How to become an Entrepreneur

The world of work is changing. As technology and globalisation rapidly develop and jobs that once could have easily employed someone for a lifetime begin to disappear, we are going to need to find other ways to earn a living. This is why it’s widely believed that over the coming decades, more and more people will need to become entrepreneurs.

But what does it actually mean to be an entrepreneur? Entrepreneurs are fundamentally people who start companies with the hope of making a profit. However there’s more to it than just making money, entrepreneurs set themselves apart from business owners by being visionary, by spotting a gap in the market and coming up with a product that fills that gap. They build a business on ideas.

But ideas themselves are no good unless supported by actions.

Once they have come up with a good idea, entrepreneurs must move quickly, often working long hours, in order to realise their dream and capitalise on the gap in the market before someone else does.


Entrepreneurs must be masters of all trades, managing and understanding every aspect of the business from what taxes it must pay through to branding and website design. They must have enough self-belief to follow through with their ideas and convince clients to invest in their product, yet also be humble enough to know their own weaknesses and hire experts in fields they are less experienced in.

Being an entrepreneur can be hugely challenging, and there are great risks involved, but if you enjoy working for yourself, and are creative and innovative, then it can be one of the most interesting, rewarding, and lucrative career paths out there.

A workspace for entrepreneurs

What subjects do you need to become an entrepreneur?


As an entrepreneur you work for yourself, so you can take whatever subjects you want. If you’re prepared to learn on the job, then your past education will never hold you back from starting your own business. However, below are a number of subjects that can be useful in developing the type of skills needed to own and run your own business.


Successful entrepreneurship is about running a profitable business. In order to make a profit, you need to be on top of your finances, your  income and your expenses. Having a good background in maths and arithmetic is vital to maximise the efficiency of your business and thus maximise profits.


Economics involves many of the skills that you’ll need as an entrepreneur. It gives you an understanding of how business works and problem-solving abilities that could prove invaluable to your new company.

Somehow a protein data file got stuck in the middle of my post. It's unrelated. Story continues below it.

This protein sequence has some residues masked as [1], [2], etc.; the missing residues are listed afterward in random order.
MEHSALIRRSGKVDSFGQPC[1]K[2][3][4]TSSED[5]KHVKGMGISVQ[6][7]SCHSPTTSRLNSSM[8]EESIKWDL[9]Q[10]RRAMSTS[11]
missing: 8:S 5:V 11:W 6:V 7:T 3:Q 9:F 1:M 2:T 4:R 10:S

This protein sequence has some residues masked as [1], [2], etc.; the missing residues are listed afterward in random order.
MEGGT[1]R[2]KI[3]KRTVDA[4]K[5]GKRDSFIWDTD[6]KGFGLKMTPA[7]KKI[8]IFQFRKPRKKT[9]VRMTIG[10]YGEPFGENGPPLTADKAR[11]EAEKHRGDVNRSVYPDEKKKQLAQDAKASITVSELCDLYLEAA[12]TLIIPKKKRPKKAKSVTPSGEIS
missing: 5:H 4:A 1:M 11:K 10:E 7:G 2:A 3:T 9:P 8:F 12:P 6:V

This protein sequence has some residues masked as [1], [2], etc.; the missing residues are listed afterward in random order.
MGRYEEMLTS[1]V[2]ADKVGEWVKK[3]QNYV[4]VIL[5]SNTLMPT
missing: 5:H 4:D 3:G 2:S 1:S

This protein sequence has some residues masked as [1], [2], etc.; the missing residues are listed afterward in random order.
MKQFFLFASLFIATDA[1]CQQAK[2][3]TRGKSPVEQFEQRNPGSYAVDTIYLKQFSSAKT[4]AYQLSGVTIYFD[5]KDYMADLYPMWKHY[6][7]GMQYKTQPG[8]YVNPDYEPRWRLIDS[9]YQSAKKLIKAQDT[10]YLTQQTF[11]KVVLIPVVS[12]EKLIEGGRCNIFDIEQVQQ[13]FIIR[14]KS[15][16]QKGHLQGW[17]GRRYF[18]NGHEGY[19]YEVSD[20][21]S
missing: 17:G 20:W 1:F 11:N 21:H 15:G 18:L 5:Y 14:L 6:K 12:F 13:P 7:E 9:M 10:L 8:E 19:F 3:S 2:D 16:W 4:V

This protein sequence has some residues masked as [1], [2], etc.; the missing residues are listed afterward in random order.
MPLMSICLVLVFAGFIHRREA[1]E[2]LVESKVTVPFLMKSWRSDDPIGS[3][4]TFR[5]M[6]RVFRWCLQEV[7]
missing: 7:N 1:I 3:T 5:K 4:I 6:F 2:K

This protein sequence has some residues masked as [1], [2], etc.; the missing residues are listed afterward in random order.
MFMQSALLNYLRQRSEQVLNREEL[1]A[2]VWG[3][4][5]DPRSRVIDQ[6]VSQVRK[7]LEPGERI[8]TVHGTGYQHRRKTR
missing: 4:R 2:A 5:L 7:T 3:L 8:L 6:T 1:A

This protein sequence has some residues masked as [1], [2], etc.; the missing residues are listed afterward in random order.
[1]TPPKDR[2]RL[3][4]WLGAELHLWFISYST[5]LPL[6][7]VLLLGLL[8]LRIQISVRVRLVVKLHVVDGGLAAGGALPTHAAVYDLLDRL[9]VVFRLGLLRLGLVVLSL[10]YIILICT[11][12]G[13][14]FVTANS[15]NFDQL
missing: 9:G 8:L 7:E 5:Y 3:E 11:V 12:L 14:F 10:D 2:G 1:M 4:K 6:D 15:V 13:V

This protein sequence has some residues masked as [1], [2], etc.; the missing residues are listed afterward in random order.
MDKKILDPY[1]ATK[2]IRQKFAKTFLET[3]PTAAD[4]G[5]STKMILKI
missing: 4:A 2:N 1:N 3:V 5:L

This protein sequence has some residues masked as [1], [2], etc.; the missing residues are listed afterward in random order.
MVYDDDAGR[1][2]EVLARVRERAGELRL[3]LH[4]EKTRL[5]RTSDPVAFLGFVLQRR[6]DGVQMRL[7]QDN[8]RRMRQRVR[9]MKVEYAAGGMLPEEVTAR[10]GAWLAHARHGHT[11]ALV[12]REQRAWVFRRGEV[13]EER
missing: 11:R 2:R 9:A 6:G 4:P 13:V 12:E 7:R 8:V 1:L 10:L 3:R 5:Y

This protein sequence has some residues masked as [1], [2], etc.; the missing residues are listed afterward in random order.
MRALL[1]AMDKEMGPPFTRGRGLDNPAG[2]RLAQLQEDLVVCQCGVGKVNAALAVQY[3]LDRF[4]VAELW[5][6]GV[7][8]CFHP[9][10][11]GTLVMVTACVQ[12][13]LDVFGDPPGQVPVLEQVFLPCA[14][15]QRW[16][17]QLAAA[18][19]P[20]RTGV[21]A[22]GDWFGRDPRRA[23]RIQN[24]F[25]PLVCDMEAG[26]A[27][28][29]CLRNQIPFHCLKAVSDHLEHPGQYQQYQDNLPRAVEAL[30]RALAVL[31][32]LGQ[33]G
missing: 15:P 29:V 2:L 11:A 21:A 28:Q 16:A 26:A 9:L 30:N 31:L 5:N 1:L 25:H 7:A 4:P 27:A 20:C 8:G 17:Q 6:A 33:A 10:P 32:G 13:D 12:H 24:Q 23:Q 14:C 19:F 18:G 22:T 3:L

English Language

The ability to sell your product requires the use of language, and skills in persuasion can make or break a  company. A good understanding of language for marketing will be the pillar of your commercial success.

Computer Science

We live in a digital age and every business will have at least some online presence. Often the easiest way of starting your business is through an online platform, so a background in computer science and web design can be a huge help to your life as an entrepreneur.

Learn what it’s like to study business by joining our Oxford Business Summer School by the Oxford Scholastica Academy.

How do I start a business?

Setting up a new business is the hardest part of being a new entrepreneur as it almost always involves a considerable amount of financial and emotional investment. However, it can also be the most exciting time, with so much opportunity and flexibility in what you do. The most crucial aspect of setting yourself up to be an entrepreneur is thorough preparation. As the old saying goes, prior preparation prevents poor performance.

Find finding for your business

Almost all business ideas will require financial investment in order to get them off the ground. This can be a daunting prospect for a new entrepreneur as that kind of money can seem impossible to obtain. You may be surprised, however, by the number of resources and institutions out there that are set up to help this sort of thing. There are a number of options available to you when looking for funding for your startup through government programs, grants and business loans. All of these institutions will need to be presented with a detailed and well thought out business plan to convince them to loan you what can sometimes be an eye-watering amount of cash.